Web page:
If you ask for an accommodation, your employer can request information to establish your disability and need for an accommodation. Your employer may ask you to describe your disability and how it affects your work. Your employer may ask you to submit a letter from your mental health care provider documenting that you have a mental health diagnosis, and that you need an accommodation because of it. If you do not want your employer to know your specific diagnosis, it may be enough to provide documentation that describes your disability more generally (by stating, for example, that you have an “anxiety disorder”).
You can help your health care provider understand what is needed by giving them a copy of the EEOC publication “The Mental Health Provider’s Role in a Client’s Request for a Reasonable Accommodation at Work”.
Employers are only required to make “reasonable” accommodations for your disability. Employers are not required to make accommodations that would lower quality or quantity standards, or create a new job position if you are not qualified for the position applied for. Employers are not required to provide personal use items such as glasses or hearing aids. And employers are not required to provide accommodations that require significant difficulty or expense.
Below are examples of accommodations that could help employees with mental health diagnoses to more effectively perform their jobs. The items on this list do not necessarily reflect “reasonable accommodations” as defined by the ADA or all possible accommodations, but are identified by the U.S. Department of Labor’s Office of Disability Employment Policy (ODEP) as some of the most effective and frequently used workplace accommodations. More information is available online at this link.
- Flexible Workplace: Telecommuting and/or working from home.
- Scheduling: Part-time work hours, job sharing, adjustments in the start or end of work hours, compensation time and/or "make up" of missed time.
- Leave: Sick leave for reasons related to mental health, flexible use of vacation time, additional unpaid or administrative leave for treatment or recovery, leaves of absence and/or use of occasional leave (a few hours at a time) for therapy and other related appointments.
- Breaks: Breaks according to individual needs rather than a fixed schedule, more frequent breaks and/or greater flexibility in scheduling breaks, provision of backup coverage during breaks, and telephone breaks during work hours to call professionals and others needed for support.
- Other Policies: Beverages and/or food permitted at workstations, if necessary, to mitigate the side effects of medications, on-site job coaches.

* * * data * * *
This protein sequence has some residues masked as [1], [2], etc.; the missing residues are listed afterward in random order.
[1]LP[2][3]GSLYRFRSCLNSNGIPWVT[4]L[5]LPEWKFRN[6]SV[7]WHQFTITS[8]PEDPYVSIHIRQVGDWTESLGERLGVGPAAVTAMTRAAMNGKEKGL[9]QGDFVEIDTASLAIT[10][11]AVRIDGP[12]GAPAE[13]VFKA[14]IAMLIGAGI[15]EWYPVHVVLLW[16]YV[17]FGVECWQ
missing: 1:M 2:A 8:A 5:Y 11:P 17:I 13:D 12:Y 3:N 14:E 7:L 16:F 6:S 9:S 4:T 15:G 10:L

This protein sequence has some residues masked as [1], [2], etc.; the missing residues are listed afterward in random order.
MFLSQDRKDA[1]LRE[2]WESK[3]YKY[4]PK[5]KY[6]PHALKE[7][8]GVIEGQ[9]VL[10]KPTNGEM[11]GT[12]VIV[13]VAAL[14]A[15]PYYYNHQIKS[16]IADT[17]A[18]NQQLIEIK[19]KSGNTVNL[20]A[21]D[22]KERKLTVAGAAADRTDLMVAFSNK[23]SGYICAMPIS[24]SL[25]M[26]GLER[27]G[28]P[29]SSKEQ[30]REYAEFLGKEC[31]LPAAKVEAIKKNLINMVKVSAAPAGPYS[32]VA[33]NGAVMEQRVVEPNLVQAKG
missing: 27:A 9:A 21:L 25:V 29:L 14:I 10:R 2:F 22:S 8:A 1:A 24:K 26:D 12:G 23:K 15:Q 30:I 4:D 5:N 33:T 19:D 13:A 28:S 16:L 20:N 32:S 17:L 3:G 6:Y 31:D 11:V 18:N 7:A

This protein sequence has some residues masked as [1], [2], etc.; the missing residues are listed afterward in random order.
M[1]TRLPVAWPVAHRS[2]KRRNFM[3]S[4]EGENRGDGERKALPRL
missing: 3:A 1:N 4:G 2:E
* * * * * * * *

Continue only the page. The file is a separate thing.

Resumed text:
- Modification or removal of non-essential job duties or restructuring of the job to include only the essential job functions.
- Division of large assignments into smaller tasks and goals.
- Additional assistance and/or time for orientation activities, training and learning job tasks and new responsibilities.
- Additional training or modified training materials.
- Implementation of flexible and supportive supervision style; positive reinforcement and feedback; adjustments in level of supervision or structure, such as more frequent meetings to help prioritize tasks; and open communication with supervisors regarding performance and work expectations.
- Additional forms of communication and/or written and visual tools, including communication of assignments and instructions in the employee's preferred learning style (written, verbal, e-mail, demonstration); creation and implementation of written tools such as daily "to-do" lists, step-by-step checklists, written (in addition to verbal) instructions and typed minutes of meetings.
- Regularly scheduled meetings (weekly or monthly) with employees to discuss workplace issues and productivity, including annual discussions as part of performance appraisals to assess abilities and discuss promotional opportunities.
- Development of strategies to deal with problems before they arise.
- Written work agreements that include any agreed upon accommodations, long-term and short-term goals, expectations of responsibilities and consequences of not meeting performance standards.
- Education of all employees about their right to accommodations.
- Relevant training for all employees, including co-workers and supervisory staff.